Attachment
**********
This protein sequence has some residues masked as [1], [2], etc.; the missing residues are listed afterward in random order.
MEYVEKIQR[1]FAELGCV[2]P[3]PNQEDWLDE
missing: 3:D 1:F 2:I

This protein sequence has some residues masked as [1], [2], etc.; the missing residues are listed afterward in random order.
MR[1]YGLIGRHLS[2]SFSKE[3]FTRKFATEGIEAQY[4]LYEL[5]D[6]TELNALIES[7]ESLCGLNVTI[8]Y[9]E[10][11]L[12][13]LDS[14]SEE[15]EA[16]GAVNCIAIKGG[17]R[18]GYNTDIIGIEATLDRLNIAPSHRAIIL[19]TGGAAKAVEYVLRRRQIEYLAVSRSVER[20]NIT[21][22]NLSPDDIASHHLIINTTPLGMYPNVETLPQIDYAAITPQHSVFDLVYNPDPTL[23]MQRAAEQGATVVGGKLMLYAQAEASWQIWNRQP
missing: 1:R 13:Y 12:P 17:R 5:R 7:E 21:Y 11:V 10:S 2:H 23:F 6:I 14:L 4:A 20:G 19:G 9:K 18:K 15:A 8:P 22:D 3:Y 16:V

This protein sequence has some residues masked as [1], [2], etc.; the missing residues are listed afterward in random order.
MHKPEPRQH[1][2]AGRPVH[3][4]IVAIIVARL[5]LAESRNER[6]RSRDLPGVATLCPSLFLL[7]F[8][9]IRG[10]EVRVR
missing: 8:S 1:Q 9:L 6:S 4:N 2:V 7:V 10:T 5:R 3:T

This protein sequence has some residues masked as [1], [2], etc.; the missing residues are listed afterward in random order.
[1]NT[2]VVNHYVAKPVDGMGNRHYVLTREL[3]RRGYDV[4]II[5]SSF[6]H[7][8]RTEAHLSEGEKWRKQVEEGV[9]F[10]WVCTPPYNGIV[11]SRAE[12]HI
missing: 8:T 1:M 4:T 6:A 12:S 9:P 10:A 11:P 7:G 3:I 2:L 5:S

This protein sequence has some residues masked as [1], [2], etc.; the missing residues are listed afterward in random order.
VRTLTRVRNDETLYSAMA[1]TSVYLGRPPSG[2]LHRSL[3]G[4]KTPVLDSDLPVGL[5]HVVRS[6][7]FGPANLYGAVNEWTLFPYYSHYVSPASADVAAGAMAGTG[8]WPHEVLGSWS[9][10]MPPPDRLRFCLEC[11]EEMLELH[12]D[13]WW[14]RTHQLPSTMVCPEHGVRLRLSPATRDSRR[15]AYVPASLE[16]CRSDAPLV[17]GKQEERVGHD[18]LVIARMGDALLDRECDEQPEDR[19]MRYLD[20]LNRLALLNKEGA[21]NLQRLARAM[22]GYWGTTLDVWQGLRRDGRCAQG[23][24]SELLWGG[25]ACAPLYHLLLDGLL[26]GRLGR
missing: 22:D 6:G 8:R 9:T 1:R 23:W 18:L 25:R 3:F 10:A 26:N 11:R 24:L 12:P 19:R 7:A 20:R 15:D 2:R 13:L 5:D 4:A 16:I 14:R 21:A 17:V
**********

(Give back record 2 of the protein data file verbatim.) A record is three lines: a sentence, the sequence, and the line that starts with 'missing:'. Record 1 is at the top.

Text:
This protein sequence has some residues masked as [1], [2], etc.; the missing residues are listed afterward in random order.
MR[1]YGLIGRHLS[2]SFSKE[3]FTRKFATEGIEAQY[4]LYEL[5]D[6]TELNALIES[7]ESLCGLNVTI[8]Y[9]E[10][11]L[12][13]LDS[14]SEE[15]EA[16]GAVNCIAIKGG[17]R[18]GYNTDIIGIEATLDRLNIAPSHRAIIL[19]TGGAAKAVEYVLRRRQIEYLAVSRSVER[20]NIT[21][22]NLSPDDIASHHLIINTTPLGMYPNVETLPQIDYAAITPQHSVFDLVYNPDPTL[23]MQRAAEQGATVVGGKLMLYAQAEASWQIWNRQP
missing: 1:R 13:Y 12:P 17:R 5:R 7:E 21:Y 11:V 10:S 2:H 23:F 6:I 14:L 4:A 20:G 19:G 9:K 18:K 15:A 8:P 22:D 3:Y 16:V